NICK EICHER, HOST: Up next: The shifting housing market.
It was pretty remarkable that in the middle of pandemic-related shutdowns that hammered the economy, the housing market took off like a SpaceX rocket.
Homebuyers tried to outbid one another as the number of house hunters outpaced the number of house sellers. It now appears the white-hot housing market may be cooling off just a bit.
MARY REICHARD, HOST: What’s the state of the housing market right now, where is it heading, and what about mortgage rates?
Joining us is Dale Vermillion. He wrote the book titled Navigating the Mortgage Maze: The Simple Truth About Financing Your Home. Dale, good morning!
DALE VERMILLION, GUEST: Good morning, Mary. Great to be with you. Thank you so much for having me.
REICHARD: Well, it looks like things are cooling off now. Where does the market stand in terms of prices and availability?
VERMILLION: You know, we are seeing a turn. It’s interesting as the rate started to shift about November of 2021, and we led into 2022, the first quarter was pretty active. Second quarter, it seemed like everybody kind of held their breath to see what was gonna happen. We have seen rates literally double in a 92 day period in 2022. We have never seen that in U.S. history. They've been tracking rates since 1971. First time that's happened. We've had the single biggest interest rate increase this year that we've ever seen, with rates going up over 300 basis points—that's over 3 percent in a matter of about five months. So that's really record performance. And what that's done to the housing market now is we've seen several things. A lot of people have jumped out of the market, partially because they were frustrated because they couldn't get contracts because of the competition, partially because of the increase in interest rates, and partially because of the increased values in properties. But we are seeing a turn now in the last several weeks. We have seen a lot of shifts in the marketplace that actually benefit buyers today. We're seeing the market for the first time in a long time move from a sellers market to a buyers market. And that's because now we're starting to see listings drop a little bit. People are realizing that they can't get those same values they were just three months ago or two months ago. So that's starting to change and that's bringing affordability back into line. And we're seeing less people offering on property. So there's a better chance to get contracts today than there used to be. So all these things combined have really led to a better buyers market right now than we've seen in a long, long time.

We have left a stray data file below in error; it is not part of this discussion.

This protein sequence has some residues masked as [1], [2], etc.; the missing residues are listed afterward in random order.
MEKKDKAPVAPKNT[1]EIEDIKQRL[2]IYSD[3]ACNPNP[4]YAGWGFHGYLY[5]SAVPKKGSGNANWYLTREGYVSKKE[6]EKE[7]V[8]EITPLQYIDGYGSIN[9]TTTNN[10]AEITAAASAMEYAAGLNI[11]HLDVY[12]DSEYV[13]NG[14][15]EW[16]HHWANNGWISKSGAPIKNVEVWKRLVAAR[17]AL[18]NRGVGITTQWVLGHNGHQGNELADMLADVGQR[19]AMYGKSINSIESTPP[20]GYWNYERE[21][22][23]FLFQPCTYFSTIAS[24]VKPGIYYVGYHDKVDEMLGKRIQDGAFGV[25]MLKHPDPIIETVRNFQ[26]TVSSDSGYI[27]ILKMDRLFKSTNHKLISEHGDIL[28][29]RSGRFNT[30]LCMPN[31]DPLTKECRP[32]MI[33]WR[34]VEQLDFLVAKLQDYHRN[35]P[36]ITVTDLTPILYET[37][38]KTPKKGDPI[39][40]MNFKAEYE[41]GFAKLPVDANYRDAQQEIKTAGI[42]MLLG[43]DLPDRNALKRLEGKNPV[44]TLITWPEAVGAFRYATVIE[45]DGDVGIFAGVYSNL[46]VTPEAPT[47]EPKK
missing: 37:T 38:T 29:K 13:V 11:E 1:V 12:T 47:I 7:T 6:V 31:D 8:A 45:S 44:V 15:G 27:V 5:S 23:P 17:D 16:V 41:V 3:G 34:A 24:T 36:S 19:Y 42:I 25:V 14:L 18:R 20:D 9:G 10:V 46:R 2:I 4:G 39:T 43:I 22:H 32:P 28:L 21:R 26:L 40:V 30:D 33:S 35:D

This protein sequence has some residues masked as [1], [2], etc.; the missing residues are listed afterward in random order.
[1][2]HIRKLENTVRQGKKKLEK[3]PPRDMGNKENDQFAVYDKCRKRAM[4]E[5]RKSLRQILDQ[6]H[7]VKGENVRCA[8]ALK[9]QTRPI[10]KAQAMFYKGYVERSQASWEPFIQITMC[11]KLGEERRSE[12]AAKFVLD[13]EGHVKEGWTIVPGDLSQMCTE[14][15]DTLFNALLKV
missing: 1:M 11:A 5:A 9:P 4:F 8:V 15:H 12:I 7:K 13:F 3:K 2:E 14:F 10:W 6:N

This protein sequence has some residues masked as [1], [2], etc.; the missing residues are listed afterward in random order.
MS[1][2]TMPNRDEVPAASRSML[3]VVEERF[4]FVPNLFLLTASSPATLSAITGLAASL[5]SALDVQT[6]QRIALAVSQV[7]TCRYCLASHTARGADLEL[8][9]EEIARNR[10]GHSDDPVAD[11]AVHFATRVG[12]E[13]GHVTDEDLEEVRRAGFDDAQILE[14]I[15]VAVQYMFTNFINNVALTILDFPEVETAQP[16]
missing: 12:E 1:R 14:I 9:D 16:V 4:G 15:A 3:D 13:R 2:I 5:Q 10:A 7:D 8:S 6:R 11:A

REICHARD: As overheated as the housing market has been though, is there any danger of a repeat of 2008 when the housing market collapsed?